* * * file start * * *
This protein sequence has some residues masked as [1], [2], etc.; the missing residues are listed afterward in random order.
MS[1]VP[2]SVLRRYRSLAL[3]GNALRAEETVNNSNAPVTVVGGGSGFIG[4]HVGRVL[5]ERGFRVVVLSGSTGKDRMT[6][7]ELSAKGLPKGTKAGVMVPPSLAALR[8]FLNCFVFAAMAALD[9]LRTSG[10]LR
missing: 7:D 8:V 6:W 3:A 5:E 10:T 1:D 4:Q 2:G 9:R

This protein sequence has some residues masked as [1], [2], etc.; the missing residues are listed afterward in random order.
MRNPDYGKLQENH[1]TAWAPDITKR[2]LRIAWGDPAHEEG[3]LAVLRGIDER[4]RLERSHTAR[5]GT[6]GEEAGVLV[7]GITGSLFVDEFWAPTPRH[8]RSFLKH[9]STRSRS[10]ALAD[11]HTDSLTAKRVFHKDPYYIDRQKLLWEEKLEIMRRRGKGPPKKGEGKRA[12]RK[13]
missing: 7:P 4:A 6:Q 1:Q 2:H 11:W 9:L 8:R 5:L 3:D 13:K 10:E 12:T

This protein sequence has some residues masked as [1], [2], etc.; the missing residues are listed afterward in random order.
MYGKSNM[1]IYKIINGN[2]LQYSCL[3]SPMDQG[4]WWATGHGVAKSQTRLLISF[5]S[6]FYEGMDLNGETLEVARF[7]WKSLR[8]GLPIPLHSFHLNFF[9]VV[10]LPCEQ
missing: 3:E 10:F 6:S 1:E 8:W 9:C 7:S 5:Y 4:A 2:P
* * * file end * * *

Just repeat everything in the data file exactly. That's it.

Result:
This protein sequence has some residues masked as [1], [2], etc.; the missing residues are listed afterward in random order.
MS[1]VP[2]SVLRRYRSLAL[3]GNALRAEETVNNSNAPVTVVGGGSGFIG[4]HVGRVL[5]ERGFRVVVLSGSTGKDRMT[6][7]ELSAKGLPKGTKAGVMVPPSLAALR[8]FLNCFVFAAMAALD[9]LRTSG[10]LR
missing: 7:D 8:V 6:W 3:A 5:E 10:T 1:D 4:Q 2:G 9:R

This protein sequence has some residues masked as [1], [2], etc.; the missing residues are listed afterward in random order.
MRNPDYGKLQENH[1]TAWAPDITKR[2]LRIAWGDPAHEEG[3]LAVLRGIDER[4]RLERSHTAR[5]GT[6]GEEAGVLV[7]GITGSLFVDEFWAPTPRH[8]RSFLKH[9]STRSRS[10]ALAD[11]HTDSLTAKRVFHKDPYYIDRQKLLWEEKLEIMRRRGKGPPKKGEGKRA[12]RK[13]
missing: 7:P 4:A 6:Q 1:Q 2:H 11:W 9:L 8:R 5:L 3:D 13:K 10:E 12:T

This protein sequence has some residues masked as [1], [2], etc.; the missing residues are listed afterward in random order.
MYGKSNM[1]IYKIINGN[2]LQYSCL[3]SPMDQG[4]WWATGHGVAKSQTRLLISF[5]S[6]FYEGMDLNGETLEVARF[7]WKSLR[8]GLPIPLHSFHLNFF[9]VV[10]LPCEQ
missing: 3:E 10:F 6:S 1:E 8:W 9:C 7:S 5:Y 4:A 2:P